Tomorrow I’ll run my first game of Numenera. In addition to being the first time I run this game it will be the first time that I run a game for such a large group. When everyone shows up as planned, I’ll have a group of six player, including three people I never ran a game for. I have to admit, I am a little bit nervous.
The rules are easy enough, so I don’t see any problems on that front. And if everything fails I am sure I can rely on Marcus, who is at least as much excited about the game than I am. What concerns me a bit is the setting itself. While I totally love the weirdness and the everything-is-possible attitude I’m not exactly sure if I can get this weirdness across. It doesn’t help that the descriptions in the adventure I will be running are a bit vague. A few more illustrations would have helped. I guess I’ll have to rely on my improvisational skills.
In order to reduce my nervousness I already read the adventure several times, printed and bound the books I got as PDFs, charged my portable loudspeakers, and put some fitting music onto my Android tablet. It might surprise some of you that a veteran GM is still nervous when running a game. I think in my case it’s some kind of stage fright. Especially when my depression was worse this lead me to cancel whole campaigns, but luckily things are better now. I’m also pretty sure that all doubts and fears will be gone as soon as we’re actually playing.
Overall I have some high hopes for Numenera. If things turn out well I might run it on a small convention we’re planning in October. It might also become my go-to fantasy roleplaying game. The rules are so straightforward and simple that it’s the perfect pick-up-and-play game, especially if you’re comfortable with the setting.
Last Friday the Fallout campaign I was running came to an end. So we started thinking about what I could run next. For a while we thought about another Fate game, perhaps even Atomic Robo, but then I proposed Numenera. My players had a look at some of the artwork on the internet and listened to me describing the setting in a few broad strokes and were sold immediately.
So I used the last few days to read the core rule book. I quickly realized that most of the rules are pretty simple but should be quite effective, even though I still struggle with the Effort rules. Perhaps I have to check out a few actual play examples to understand how it works. But overall I like the rules a lot.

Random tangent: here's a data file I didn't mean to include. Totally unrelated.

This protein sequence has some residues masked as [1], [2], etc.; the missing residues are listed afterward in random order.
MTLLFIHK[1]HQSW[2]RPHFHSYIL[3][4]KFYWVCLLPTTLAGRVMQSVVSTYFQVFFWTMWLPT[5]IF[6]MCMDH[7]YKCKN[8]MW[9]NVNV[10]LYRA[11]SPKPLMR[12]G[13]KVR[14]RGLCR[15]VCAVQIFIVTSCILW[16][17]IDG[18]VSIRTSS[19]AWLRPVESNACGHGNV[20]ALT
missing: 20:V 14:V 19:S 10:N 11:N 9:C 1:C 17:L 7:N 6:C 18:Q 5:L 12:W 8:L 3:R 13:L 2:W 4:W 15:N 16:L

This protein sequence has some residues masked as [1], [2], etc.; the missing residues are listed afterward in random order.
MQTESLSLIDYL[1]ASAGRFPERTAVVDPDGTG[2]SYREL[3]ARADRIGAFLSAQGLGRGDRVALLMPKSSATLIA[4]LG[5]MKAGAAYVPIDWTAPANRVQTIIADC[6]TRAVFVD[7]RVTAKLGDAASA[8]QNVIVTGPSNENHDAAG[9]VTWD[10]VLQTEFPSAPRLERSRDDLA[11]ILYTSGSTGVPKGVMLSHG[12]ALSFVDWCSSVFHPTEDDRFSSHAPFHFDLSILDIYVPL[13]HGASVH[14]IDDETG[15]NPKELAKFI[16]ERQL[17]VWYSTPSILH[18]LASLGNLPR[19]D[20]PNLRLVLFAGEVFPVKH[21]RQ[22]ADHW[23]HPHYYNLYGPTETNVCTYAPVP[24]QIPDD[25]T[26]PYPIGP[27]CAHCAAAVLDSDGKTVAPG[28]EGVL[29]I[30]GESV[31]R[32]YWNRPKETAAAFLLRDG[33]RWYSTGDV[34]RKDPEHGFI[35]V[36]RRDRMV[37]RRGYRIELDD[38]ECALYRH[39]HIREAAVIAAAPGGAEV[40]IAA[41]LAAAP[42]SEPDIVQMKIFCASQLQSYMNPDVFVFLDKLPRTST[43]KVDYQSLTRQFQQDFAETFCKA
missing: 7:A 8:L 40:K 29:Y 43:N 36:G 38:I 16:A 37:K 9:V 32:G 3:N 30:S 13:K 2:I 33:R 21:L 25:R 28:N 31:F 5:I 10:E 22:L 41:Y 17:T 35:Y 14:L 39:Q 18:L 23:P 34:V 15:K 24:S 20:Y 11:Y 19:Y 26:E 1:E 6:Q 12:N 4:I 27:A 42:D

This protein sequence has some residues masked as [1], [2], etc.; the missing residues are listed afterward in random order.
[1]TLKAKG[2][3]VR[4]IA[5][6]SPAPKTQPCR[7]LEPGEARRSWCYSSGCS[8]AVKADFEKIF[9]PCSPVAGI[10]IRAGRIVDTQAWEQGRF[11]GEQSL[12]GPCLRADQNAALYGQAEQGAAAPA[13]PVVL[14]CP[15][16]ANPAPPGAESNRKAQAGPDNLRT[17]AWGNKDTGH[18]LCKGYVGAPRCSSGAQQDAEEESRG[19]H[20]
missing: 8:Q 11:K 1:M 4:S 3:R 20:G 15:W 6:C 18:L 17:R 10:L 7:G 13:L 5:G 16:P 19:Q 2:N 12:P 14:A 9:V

But the highlight of the game is of course the setting. The combination of the fantasy, science fiction, and post-apocalyptic genres is pretty awesome, the Ninth World is huge, weird, and not too detailed which pretty much allows the GM to do their own thing.
Have you played or run Numenera already? What are your experiences? What are your thoughts on the setting? Please share your comments below.
Everyone is talking about the new edition of D&D right now. But as usual not everyone is happy about a new edition. But isn’t a new edition a good thing? It shows that there’s still interest in the game and the company behind it is driving things actively forward. Often clunky rules are fixed and things are streamlined, in other cases new options for players and GMs are made available. But alas it’s not always all sunshine and flowers.
More often than not, new editions come with a slew of problems. In some cases the old material becomes obsolete and you have to make the hard decision whether to stick to the old edition and stick with a system which is not supported anymore or you can embrace the new one, which usually means buying a lot of books again, just to get the updated versions of material you already have.
And the longer you wait, the more severe the problems become. In most cases old editions go out-of-print as soon as the new edition is announced. Some books quickly become pretty rare and people are paying ridiculous prices on eBay to get their hands on a copy. And if even the PDF version are removed from stores you either need to make the switch or grudingly pay vast sums just to get that one book you still needed.
Since I enjoyed the Shadowrun 3rd edition game a friend run for me recently, I decided to get a couple of 3rd Edition books for myself. But alas that’s easier said than done. I was able to track down used copy of the core rules (I decided to go with the German version this time, since that is what my friend uses), but most of the supplements are either extremely expensive or not to find anywhere. It’s even worse with the Shadowrun 20th Anniversary Edition, which is supposed by many to be the best version of Shadowrun available. I already own a PDF copy, but I also would love to have a print copy as well. Alas I had no luck tracking one down. For some people this is no big deal, especially when they picked up everything they wanted when the older edition was still widely available.
This is just an example what issues you could face if you decide to play an older edition of a game. So I can understand the concern of people who love D&D 4th Edition, or who prefer other games who were made obsolete by new editions. Of course it’s unreasonable to ask publishers to keep old editions in print indefinitely. In most cases at least being able to purchase old games as digital editions is a great help. So, what’s your stance on this subject? Please share your thoughts below!